WHY ARE THEY IMPORTANT AND WHAT’S HAPPENING TO THEM?
Greenland (near the North Pole) and Antarctica (South Pole) are home to most of the world’s glacial ice, including its only two ice sheets. Glaciers and ice sheets have been appearing in the news quite frequently in the past few years as they are increasingly unstable due to global warming. Just before Christmas it was reported that the Thwaites Glacier in the Antarctic, which is the widest glacier in the world and is sometimes referred to as the ‘Doomsday Glacier’, could collapse in as little as five years. Candice Moen has a closer look at our earth’s ice.
THE HISTORY OF ICE ON EARTH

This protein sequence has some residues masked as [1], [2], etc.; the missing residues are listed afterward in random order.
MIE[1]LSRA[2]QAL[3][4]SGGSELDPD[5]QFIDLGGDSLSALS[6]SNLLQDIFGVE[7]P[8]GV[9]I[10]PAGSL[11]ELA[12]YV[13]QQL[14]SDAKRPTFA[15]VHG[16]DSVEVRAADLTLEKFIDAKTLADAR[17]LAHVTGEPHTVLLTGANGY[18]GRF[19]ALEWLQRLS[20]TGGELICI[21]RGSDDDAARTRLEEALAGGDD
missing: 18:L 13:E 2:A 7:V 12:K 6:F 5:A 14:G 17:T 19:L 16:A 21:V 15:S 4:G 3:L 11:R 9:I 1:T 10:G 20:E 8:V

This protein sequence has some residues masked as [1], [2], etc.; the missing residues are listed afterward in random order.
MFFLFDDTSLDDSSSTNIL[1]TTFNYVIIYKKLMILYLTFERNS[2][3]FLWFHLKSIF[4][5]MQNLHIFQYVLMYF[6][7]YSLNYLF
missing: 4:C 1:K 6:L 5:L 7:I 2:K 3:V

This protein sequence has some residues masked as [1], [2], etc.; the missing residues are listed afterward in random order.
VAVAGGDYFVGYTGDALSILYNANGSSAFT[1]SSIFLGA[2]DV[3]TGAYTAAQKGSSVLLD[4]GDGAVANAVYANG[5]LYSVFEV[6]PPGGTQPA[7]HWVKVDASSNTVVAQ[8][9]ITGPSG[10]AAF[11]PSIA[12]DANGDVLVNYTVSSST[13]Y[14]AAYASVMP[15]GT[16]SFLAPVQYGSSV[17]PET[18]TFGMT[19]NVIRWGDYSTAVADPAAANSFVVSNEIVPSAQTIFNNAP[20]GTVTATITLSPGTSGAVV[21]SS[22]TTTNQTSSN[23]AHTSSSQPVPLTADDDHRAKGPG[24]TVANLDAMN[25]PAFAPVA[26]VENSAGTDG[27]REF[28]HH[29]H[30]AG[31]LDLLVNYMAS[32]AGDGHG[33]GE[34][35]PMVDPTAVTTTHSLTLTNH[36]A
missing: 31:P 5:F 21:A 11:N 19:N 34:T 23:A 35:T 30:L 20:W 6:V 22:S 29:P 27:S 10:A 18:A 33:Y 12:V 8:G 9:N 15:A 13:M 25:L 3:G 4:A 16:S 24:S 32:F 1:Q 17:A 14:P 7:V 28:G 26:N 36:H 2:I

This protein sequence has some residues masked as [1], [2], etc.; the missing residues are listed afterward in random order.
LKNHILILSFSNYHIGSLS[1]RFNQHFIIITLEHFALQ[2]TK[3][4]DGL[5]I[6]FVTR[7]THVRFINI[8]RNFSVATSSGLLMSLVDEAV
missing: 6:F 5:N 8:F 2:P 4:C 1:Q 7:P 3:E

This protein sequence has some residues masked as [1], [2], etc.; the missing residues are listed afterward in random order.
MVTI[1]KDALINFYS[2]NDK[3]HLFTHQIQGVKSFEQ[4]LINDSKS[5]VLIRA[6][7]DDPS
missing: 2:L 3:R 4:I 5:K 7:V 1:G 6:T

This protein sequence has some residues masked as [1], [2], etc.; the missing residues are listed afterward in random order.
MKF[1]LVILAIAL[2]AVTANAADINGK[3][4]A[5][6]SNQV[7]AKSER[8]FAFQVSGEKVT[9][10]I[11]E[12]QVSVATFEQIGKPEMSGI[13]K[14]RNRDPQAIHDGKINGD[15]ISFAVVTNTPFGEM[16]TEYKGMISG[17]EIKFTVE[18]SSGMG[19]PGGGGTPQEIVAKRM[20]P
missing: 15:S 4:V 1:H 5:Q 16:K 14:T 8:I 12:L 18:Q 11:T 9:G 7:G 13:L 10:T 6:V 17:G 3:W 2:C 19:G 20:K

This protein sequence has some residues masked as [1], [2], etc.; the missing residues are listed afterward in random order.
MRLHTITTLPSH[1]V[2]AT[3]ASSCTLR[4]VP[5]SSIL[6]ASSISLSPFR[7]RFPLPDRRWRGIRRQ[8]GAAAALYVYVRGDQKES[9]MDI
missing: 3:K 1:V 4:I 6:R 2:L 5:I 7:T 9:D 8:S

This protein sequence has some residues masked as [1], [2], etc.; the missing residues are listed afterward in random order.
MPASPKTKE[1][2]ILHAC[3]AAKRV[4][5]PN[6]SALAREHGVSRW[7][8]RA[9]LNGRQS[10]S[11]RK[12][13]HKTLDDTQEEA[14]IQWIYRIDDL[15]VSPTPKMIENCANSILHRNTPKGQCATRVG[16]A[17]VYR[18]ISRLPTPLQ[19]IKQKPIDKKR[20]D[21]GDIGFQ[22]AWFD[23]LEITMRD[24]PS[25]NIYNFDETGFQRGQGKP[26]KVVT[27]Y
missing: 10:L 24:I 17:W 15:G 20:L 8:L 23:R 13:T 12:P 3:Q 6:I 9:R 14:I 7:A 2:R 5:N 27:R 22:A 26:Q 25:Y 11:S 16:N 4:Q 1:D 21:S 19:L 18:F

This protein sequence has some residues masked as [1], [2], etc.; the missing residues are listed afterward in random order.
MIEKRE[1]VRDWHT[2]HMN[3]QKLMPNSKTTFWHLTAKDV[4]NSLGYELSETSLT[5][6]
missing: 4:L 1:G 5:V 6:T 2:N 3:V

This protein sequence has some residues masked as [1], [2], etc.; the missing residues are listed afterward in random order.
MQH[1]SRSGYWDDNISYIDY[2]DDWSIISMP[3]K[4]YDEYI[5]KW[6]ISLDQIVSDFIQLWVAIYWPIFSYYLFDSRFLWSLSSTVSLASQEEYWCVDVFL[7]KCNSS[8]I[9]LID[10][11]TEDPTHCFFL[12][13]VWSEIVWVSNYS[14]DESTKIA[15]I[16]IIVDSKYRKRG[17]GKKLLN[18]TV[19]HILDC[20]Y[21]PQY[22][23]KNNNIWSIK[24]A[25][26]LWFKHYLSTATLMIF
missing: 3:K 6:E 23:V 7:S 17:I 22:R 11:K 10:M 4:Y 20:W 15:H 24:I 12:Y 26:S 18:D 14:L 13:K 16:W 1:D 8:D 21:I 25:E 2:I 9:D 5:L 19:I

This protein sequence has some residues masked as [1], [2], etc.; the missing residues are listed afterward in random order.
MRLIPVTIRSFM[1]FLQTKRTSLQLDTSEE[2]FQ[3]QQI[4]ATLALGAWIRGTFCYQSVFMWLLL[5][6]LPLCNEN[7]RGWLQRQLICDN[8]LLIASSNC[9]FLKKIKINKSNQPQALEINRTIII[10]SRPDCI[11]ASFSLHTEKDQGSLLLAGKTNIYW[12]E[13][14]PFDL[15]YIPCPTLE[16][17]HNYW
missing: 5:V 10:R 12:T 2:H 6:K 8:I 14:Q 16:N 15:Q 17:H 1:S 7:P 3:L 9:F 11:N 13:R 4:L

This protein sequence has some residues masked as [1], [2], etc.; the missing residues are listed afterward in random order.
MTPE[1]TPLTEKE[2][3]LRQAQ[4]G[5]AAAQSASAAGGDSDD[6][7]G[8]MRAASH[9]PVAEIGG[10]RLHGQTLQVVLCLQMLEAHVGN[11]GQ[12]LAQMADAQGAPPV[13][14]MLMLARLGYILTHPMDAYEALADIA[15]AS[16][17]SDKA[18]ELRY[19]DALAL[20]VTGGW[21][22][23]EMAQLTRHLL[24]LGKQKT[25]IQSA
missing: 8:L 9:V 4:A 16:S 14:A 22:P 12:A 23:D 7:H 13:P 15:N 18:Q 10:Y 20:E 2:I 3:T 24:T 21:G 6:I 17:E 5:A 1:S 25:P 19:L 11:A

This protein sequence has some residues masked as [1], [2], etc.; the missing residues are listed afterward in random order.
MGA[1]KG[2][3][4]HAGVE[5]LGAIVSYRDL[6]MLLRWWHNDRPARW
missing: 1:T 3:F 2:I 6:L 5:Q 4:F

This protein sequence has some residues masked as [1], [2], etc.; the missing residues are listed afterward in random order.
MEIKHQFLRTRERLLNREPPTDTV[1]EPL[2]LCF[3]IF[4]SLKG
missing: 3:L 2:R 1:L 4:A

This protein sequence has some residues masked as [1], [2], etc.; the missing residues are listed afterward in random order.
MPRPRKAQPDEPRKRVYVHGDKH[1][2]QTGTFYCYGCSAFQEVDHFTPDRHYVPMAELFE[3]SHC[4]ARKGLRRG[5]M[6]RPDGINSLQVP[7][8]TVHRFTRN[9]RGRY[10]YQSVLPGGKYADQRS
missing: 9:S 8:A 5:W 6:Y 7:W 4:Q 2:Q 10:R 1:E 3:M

There have been many ice ages on earth, most of them long before humans made their first appearance. These ice ages would have ranged from “comparatively mild” to “so severe that the entire Earth froze over for tens or even hundreds of millions of years”. Looking back over the history of these ice ages, the planet seems to have three main settings: ‘greenhouse’, when tropical temperatures extend to the poles and there are no ice sheets at all; ‘icehouse’, when there is some permanent ice, although its extent varies greatly; and ‘snowball’, in which the planet’s entire surface is frozen over. During the different greenhouse, icehouse and snowball there was ice present in various different locations across the earth’s surface.